If the CPU-only design is capable of delivering greater than 10 petaflops once the K Computer is put into operation, it will be a very noteworthy feat. On the other hand, the climbing power requirements are an issue, and the competition is unlikely to surpass the K Computer without further breakthroughs in power-efficient processor and memory designs. Erich Strohmaier, the head of the Future Technology Group of the Computational Research Division at Lawrence Berkeley National Laboratory was quoted by Computer World as stating "Even if it is not desirable, we can adapt to 10 MW for the very largest systems, but we cannot allow power consumption to grow much more." You can read more about the new system over at Computer World.

CiragoTV aims for the new platinum standard for HTPCs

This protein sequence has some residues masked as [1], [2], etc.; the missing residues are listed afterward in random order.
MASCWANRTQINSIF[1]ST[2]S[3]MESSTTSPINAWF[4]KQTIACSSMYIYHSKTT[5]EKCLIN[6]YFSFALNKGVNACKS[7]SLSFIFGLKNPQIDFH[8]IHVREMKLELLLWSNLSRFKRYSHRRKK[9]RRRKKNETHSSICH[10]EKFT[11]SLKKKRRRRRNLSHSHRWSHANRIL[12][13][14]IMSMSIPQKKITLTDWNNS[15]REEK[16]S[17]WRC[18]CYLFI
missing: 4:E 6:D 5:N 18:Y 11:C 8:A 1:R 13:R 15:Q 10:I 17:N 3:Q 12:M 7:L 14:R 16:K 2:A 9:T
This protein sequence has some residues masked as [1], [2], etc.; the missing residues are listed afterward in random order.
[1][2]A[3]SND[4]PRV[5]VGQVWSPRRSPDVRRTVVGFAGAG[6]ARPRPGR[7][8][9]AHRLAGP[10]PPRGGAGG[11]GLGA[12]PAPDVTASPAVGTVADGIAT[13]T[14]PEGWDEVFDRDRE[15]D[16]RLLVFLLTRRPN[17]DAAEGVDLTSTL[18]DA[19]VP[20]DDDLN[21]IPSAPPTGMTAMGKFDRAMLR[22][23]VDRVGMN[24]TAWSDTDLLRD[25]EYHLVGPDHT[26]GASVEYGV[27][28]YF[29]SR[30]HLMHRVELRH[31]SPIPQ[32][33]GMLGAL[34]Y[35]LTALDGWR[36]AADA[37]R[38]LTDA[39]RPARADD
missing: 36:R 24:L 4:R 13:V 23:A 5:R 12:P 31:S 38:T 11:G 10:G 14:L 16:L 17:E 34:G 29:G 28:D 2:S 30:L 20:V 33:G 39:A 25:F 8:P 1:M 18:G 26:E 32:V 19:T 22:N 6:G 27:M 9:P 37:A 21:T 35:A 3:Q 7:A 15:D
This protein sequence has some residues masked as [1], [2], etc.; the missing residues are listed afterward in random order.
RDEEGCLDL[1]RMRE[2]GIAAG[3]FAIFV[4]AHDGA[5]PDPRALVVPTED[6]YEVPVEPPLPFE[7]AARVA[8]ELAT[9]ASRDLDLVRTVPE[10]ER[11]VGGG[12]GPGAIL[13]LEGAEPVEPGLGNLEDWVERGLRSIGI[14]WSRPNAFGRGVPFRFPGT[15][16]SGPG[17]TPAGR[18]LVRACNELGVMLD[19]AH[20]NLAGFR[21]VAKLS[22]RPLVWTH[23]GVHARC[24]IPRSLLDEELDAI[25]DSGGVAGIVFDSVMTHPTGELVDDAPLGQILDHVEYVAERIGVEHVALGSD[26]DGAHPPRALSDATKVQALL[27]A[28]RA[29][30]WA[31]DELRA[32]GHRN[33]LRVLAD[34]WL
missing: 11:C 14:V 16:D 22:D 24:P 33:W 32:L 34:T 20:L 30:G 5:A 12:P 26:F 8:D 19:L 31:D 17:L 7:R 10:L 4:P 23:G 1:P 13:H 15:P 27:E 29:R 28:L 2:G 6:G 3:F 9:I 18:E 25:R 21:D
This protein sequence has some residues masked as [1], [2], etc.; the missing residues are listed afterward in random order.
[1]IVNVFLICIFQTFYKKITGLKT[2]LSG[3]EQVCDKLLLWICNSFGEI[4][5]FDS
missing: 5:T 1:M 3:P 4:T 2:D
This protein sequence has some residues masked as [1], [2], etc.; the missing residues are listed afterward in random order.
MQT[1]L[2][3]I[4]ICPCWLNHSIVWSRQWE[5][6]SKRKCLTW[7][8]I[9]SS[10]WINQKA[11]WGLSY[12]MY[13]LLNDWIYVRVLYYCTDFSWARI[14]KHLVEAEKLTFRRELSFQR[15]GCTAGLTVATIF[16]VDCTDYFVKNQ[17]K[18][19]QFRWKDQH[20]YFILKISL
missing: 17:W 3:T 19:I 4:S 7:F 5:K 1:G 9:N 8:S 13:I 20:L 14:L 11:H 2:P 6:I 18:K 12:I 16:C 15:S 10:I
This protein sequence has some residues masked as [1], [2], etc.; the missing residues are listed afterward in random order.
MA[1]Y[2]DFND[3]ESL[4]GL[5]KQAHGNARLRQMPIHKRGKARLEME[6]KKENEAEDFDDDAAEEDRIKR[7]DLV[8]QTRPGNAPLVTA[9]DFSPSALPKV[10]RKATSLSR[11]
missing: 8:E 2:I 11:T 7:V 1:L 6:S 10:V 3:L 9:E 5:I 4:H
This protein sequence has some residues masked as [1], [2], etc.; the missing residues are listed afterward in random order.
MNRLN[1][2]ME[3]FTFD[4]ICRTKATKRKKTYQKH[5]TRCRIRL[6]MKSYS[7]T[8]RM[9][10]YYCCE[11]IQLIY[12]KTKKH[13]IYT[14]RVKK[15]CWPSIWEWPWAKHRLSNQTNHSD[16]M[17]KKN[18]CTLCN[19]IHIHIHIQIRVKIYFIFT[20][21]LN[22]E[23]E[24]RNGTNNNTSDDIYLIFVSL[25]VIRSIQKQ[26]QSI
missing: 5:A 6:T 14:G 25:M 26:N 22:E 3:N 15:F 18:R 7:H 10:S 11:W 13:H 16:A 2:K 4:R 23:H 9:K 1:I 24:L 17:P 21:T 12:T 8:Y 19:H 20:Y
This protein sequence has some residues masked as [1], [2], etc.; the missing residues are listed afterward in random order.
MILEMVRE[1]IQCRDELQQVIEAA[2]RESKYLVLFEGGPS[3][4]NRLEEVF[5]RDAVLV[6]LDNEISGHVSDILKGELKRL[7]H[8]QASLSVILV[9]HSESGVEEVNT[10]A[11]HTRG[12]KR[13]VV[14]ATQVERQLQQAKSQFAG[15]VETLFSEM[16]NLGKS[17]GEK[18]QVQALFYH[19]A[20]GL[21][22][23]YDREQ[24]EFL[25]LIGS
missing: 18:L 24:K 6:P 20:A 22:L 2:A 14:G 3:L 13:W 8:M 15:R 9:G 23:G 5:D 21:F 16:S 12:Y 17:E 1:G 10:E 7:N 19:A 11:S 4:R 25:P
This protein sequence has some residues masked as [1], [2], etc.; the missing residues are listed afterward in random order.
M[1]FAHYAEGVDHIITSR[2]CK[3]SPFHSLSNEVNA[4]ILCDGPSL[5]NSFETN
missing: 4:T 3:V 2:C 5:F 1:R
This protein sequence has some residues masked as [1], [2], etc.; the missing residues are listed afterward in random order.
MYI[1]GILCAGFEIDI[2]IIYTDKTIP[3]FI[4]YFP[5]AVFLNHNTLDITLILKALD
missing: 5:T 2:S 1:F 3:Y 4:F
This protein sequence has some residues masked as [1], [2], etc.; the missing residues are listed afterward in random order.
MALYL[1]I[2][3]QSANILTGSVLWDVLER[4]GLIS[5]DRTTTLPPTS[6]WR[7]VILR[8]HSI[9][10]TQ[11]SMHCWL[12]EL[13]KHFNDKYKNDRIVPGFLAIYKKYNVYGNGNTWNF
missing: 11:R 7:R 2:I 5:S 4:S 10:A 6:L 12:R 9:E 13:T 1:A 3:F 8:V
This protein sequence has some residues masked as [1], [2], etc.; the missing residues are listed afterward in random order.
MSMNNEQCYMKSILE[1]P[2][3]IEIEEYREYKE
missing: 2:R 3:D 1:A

Subject: Systems | June 17, 2011 - 05:09 PM |
Tagged: htpc, cirago

The CiragoTV Platinum Network Multimedia device comes in three flavours ranging from a $179 500GB to a $299 2TB version, all of which are identical apart from storage capacity.  It is not really a true HTPC as it does not include a TV Tuner, but it does offer a little more than a plain network multimedia platform since it has a Bittorrent client inside.  Legit Reviews tried it out and found Blu-ray ISO files to play perfectly and the device was capable of passing through DTS and Dolbly 7.1 digital sound to the receiver they used.  As well, as long as you are feeding it signal through a cable box it can record TV, though the ability to download shows makes that feature slightly redundant.